Despite a landmark 2009 Constitutional Court ruling that ordered government to improve living conditions in prisons, nothing has moved and human rights bodies are helpless on how to push for implementation of the ruling.
The lawsuit that led to this ruling was filed by a prisoner, Gable Masangano, on behalf of all prisoners in the country, against Attorney General (AG), Minister of Home Affairs and Internal Security and Commissioner of Prisons.
Prison facilities in the country continue serving inmates a substandard and insufficient meal once in a day, contrary to expectations of human rights bodies that the minimum and acceptable requirement is nutritious meals to be given three times per day.
The State-funded Malawi Human Rights Commission (MHRC) has said its only option is to sue government for contempt of court on lack of movement on the 2009 ruling.
MHRC chairperson Justin Dzonzi said this to Nation on Sunday when asked why Malawi Prison Service (MPS) has continued to provide substandard meals while most prisoners walk around in rags, contrary to orders by the court.
He said his body has tried all it could to make authorities comply with the Gable Masangano ruling, but to no avail.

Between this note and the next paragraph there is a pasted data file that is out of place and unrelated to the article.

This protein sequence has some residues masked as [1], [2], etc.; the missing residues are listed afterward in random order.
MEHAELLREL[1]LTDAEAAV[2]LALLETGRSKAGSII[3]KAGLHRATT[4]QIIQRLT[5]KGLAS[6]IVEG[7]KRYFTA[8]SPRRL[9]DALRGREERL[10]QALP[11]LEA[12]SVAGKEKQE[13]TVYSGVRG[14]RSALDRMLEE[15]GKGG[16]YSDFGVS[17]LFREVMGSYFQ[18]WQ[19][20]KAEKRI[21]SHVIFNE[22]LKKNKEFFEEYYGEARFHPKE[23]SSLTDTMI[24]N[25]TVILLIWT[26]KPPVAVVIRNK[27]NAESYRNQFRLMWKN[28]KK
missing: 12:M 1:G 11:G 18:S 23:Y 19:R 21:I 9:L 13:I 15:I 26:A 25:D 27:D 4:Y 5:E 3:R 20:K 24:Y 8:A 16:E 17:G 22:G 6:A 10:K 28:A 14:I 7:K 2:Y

“The last option we have is to sue. But when we have to sue for contempt of court, there are other considerations to be made,” said Dzonzi.
He said when his commission engages prison officials, they are honest that the situation is as a result of lack of government commitment to providing adequate food and programmes to help the prisoners grow their own food and raise livestock.
Dzonzi said officials at the country’s major prisons Maula, Chichiri and Zomba have also complained of cooking pots, and that they use firewood, saying there was a need to modernise the kitchens if things were to improve.
Attorney General (AG), Charles Mhango, a few months ago, said in an interview that he needed time to check with his officers where the matter is.
“But I know about the Gable Masangano case and what it is required of government to do having done some human rights activism [before I became AG], but I need to check what is on the file,” he said.
The insufficient meal, which is nsima, but sometimes in a porridge-like form and served with beans or pigeon peas, is served around 2 and 3 in the afternoon for inmates that are deprived breakfast.
The meal is contrary to Prison Regulations, which indicate that the minimum standard of food to be served is 680g of maize or 454g of rice served with either 170g of cowpeas or beans or 113g of meat or fish and 21g of salt per individual per day, according to Victor Mhango, executive director of Centre for Human Rights Education Advice and Assistance (Chreaa).
Mhango said these are clear violations of the prisoners’ human rights which were highlighted in the case of Gable Masangano versus the AG and others.
Centre for Human Rights and Rehabilitation (CHRR) executive director Timothy Mtambo said in an interview on Friday that it is high time responsible bodies such as MHRC or other bodies sued government on violations of prisoners’ rights.